Situation: Quadratic Equations


May 2005: Eric Tillema

October 2005 Revision



Mr. Sing presents problems like the following to his students.


He demonstrates to them that they need only take the square root of each side to get


x+1 = 3 or   x = -3.


Then we can solve for x = 2 or x = -4. He then turns his students loose to solve some problems like the ones he has presented and is surprised to find out that many of his students are multiplying the terms out to get


and then transforming the equation so that



 and factoring this equation. He notes, however, that many students still were not able to factor correctly.


He stops the class and reminds the students that they need only take the square root of both sides to solve these types of equations and then let's them continue working on the problems. A few days later, Mr. Sing grades the test covering this material and finds that many of his students are still not doing as he has suggested. At first he thinks that his students just didn't listen to him but then he reminds himself that during the class period the students seemed to be quite attentive.


What hypotheses do you have for why his students are acting in this way? What concepts are present in the material he is trying to communicate to his students? In what ways might Mr. Sing work with his students to develop the concepts he is trying to communicate? What knowledge might Mr. Sing need in order to develop these concepts with his students?




Mathematical Foci


Mathematical Focus 1:


Introduce a quantitative situation like the following: I have a square whose side is length x + 1. Can you make a representation of this square and figure out the length of x when the area of the square is 9 m2? In using this approach, a dynamic representation is helpful because it allows students to move the values of x (as seen in the GSP attachment). It leads to a number of possible levels of solution to the problem. At a basic level, it allows students to move the quantity (x+1)2 in GSP to find out when the area will be 9 m2. In constructing the representation, the student may also be able to coordinate some of the factoring issues that they seem to be experiencing in the vignette. For instance in creating the square whose sides are x +1, the student can name the square algebraically either as (x +1)2 or through the sum of its parts. This may allow the student to have a quantitative experience of why (x +1)2 = x2 + 2x + 1 and further to coordinate what the area of each region of the function is when the total area is 9 m2. This approach can also lead to creating a linear representation of the area function and graphing it in the usual way in the plane which can lead to discussions about why this function is a translation of x^2. Note to get the second solution using this method the teacher would need to address the notion of negatively oriented area.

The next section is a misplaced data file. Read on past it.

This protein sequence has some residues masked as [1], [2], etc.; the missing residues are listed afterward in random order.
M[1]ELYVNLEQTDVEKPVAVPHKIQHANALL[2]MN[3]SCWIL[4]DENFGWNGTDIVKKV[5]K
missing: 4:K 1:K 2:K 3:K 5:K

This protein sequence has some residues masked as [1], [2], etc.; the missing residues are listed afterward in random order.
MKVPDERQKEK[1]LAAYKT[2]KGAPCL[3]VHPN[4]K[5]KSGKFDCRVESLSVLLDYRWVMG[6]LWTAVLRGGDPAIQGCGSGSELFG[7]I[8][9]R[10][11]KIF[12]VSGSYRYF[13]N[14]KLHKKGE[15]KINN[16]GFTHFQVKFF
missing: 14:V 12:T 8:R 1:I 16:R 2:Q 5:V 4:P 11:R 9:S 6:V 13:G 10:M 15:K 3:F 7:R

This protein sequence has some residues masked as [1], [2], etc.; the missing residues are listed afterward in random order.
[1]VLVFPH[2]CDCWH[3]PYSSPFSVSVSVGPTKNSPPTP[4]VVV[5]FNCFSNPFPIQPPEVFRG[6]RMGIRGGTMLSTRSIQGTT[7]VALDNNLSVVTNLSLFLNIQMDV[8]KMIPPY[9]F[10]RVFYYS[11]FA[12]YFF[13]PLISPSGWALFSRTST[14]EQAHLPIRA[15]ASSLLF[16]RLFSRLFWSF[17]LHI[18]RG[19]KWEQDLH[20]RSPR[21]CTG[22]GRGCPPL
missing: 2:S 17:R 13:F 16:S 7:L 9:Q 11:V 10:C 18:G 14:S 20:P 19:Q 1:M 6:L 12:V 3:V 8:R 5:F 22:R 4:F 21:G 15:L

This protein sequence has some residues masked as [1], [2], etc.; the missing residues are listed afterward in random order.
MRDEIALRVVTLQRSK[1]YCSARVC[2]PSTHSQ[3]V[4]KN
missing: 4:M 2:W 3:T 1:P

Mathematical Focus Number 2: 


This problem helps to demonstrate a common theme in mathematics—finding special cases whose solution strategy is an abbreviated form of a more general algorithm. Some of the mathematical content involved for teachers is deciding whether to develop the general solution strategy first and then look at special cases or to look at special cases that might build to the general solution strategy.  Given the way I treated the problem in foci 1, it makes more sense to move from special cases to the more general solution strategy although this technique is usually reversed in the textbooks I have read on this topic. That is usually students learn to factor quadratic equations to find their zeros and then are presented with special cases like how to solve the equation (x + 1)2 = 9. In this case, I would probably start with specific cases and build to a generalized solution of quadratics, using the notion of the difference of two squares and completing the square to build up to the quadratic formula.


Mathematical Focus Number 3:


 There is an issue in this problem also as to what x represents mathematically. In the statement of the problem x is an unknown. However, there may be significant confusion for what x stands for if a function approach is used to solve this problem. That is in a functional context x is a variable where x is any but no particular value whereas when we are solving for a particular area of square x becomes an unknown because we are looking for one particular value of x. Algebraically, however, there is no differentiation between the notation of these two ideas rather it is context dependent. Therefore, it may be important for teachers to be aware of the possible differences between thinking of x as a variable and x as an unknown and how and when they are switching between these two conceptions in given problem situations.


Mathematical Focus Number 4:


 Important knowledge for addressing the issue in the vignette may be to have strategies for helping students see that general use of a formula may not always lead to the most insightful solution of a problem. Such knowledge might be in part at the heart of helping students to build a habit of mind in which they search for efficient problem solutions. Note foci 2 and 4 are mostly related to classroom culture or teacher pedagogy.